Following his graduation from City College in the fall of 2022, electrical engineering Ph.D. student Hady Moussa started a career at the semiconductor company Qualcomm in San Diego working as a senior engineer, in which he focuses on enhancing and developing wireless concepts.
Moussa, originally from Egypt, earned his bachelor’s degree in Egypt with a major in electronics and communication before completing one year of a master’s program in his country, as well. He also joined an industry company called Analog Devices Inc., which builds transceivers. There, he gained experience as an antenna design engineer for two years.
For his Ph.D. program, he was interested in working with Prof. Andrea Alu, whose work he followed closely since his high school graduation.
“It was my dream to work with him, I was watching him on YouTube and reading his papers,” he said. “So, it was just very exciting for me to join him.”
His desire to work in collaboration with Alu and to target a very specific aspect of engineering led him to CCNY in 2018.
Overall, Moussa said he has enjoyed his time at the college and feels that group collaboration, in-depth research, and support from his thesis advisor have prepared him for his new role and shaped the way he approaches life.
Let’s say you’re working on research and things don’t work as you want or that you want to publish a paper, but it gets rejected many times, this continuous self-improvement taught me to keep doing my job no matter what,” he said. “You should not be in a rush to see the results, especially if you are doing your best, try always to learn from your mistakes.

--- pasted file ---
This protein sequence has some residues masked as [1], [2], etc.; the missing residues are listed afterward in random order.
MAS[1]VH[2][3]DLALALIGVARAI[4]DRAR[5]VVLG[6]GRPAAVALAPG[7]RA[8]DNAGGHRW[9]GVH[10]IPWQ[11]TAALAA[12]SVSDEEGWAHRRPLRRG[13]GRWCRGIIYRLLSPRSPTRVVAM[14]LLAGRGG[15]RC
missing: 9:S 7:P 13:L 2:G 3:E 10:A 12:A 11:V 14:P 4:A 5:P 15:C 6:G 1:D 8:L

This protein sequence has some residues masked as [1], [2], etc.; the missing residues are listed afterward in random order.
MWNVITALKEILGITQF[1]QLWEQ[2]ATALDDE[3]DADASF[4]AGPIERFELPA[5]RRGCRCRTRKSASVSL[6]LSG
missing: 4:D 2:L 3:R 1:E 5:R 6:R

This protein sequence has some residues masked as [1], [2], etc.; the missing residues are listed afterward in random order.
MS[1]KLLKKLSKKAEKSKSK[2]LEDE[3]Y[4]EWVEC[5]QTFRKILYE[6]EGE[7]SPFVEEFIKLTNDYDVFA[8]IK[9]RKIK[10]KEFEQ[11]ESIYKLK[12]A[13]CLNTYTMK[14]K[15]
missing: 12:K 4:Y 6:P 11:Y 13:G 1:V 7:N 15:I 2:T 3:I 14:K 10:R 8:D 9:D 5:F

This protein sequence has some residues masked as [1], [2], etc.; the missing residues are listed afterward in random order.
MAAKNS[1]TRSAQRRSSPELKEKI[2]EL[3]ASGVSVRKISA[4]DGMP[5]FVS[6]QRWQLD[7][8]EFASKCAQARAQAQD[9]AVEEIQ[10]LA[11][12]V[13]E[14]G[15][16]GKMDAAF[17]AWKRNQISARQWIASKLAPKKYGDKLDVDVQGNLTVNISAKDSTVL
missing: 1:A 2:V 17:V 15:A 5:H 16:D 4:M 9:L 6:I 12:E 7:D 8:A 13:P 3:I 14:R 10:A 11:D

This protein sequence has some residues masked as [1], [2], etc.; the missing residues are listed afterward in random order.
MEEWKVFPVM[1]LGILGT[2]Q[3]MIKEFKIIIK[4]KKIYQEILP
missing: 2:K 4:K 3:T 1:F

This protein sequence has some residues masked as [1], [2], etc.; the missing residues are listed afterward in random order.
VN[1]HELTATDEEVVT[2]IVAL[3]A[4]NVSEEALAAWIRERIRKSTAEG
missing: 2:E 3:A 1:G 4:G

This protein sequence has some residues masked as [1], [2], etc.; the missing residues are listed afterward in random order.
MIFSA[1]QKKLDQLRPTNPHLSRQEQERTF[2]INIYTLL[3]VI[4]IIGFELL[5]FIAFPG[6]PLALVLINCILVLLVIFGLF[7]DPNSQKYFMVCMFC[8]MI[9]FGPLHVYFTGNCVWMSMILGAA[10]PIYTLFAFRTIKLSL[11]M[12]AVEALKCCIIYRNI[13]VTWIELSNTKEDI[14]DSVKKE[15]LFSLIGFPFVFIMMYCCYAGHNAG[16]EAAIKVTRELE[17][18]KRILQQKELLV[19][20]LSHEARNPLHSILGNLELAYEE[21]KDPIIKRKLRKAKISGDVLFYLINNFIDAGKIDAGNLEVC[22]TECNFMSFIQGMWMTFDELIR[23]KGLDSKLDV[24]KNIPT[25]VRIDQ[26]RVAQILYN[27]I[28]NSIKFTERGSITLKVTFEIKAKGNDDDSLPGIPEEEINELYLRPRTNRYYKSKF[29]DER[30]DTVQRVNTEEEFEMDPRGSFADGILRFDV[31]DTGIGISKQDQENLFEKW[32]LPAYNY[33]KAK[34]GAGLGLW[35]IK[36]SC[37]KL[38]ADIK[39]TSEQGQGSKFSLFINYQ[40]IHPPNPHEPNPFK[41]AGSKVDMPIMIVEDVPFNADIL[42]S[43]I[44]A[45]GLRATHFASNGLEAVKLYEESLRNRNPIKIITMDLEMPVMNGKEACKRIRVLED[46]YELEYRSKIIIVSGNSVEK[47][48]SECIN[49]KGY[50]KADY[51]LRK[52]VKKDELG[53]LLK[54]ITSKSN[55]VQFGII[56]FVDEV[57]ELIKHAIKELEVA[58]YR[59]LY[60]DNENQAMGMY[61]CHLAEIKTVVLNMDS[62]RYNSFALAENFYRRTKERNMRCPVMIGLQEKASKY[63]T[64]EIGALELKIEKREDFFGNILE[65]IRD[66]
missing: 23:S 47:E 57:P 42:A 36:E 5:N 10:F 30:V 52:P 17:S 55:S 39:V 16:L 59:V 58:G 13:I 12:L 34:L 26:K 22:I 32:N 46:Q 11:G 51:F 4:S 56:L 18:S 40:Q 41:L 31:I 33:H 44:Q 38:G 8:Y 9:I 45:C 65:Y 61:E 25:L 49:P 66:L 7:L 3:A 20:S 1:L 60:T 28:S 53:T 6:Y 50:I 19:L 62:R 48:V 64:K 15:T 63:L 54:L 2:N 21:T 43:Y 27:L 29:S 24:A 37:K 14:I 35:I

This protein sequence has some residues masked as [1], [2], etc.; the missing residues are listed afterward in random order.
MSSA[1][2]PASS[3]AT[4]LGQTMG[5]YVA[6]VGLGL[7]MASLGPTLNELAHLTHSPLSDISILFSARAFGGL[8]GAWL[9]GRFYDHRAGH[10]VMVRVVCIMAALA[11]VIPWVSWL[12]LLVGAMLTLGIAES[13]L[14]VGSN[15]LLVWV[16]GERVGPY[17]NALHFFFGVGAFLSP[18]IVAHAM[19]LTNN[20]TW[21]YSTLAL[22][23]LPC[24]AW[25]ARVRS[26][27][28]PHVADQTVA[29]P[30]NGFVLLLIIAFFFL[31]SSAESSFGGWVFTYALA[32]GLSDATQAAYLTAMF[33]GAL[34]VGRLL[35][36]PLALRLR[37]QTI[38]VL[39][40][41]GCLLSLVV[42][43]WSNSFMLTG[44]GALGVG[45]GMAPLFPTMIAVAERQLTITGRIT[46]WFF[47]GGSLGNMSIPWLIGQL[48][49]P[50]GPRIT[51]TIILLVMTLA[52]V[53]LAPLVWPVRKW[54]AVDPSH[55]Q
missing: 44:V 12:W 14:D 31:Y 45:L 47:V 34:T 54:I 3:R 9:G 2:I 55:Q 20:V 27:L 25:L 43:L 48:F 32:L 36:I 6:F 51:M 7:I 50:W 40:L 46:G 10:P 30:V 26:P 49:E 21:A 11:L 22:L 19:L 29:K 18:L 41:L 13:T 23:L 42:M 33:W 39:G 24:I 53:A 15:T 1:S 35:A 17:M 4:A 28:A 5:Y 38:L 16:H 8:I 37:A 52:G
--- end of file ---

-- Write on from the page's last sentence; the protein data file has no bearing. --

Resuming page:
His thesis, “Nonlinear and Time-Modulated Metamaterials: Applications at Microwave Frequencies,” was inspired by a topic that has interested scientists for over six decades — observing a different form of wave reflections, known as temporal.
The concept of the thesis was to look at already proposed ideas in mathematics and simulation and bring new insight and measurement to those ideas.
“In the field, everything is already visited or research is mostly already started, so my role is to bring further computational understanding and have better fabrications,” he said.
Although he has been working for Qualcomm since he graduated last year, Moussa said that academia was a very interesting part of his personal development as an engineer thanks to the renewable nature of thesis research.
The interesting part is that every day you deal with a new problem, a new system, even new applications, that did not exist before,” he said. “It does not make you bored in any way because it does not end. It does not have a limit.
Lylia Saurel is a writer for the RICC and recent graduate from Baruch College, where she was awarded Institutional Investor in Journalism. She holds an AA in Writing and Literature and a BA in Journalism and Intercultural communications. She is a former reporter for Dollars & Sense and copy editor for The Ticker. Her work has appeared in The Ticker, D&S Magazine, Daily Planet online edition and others. In addition to written journalism, she enjoys photojournalism and the visual arts.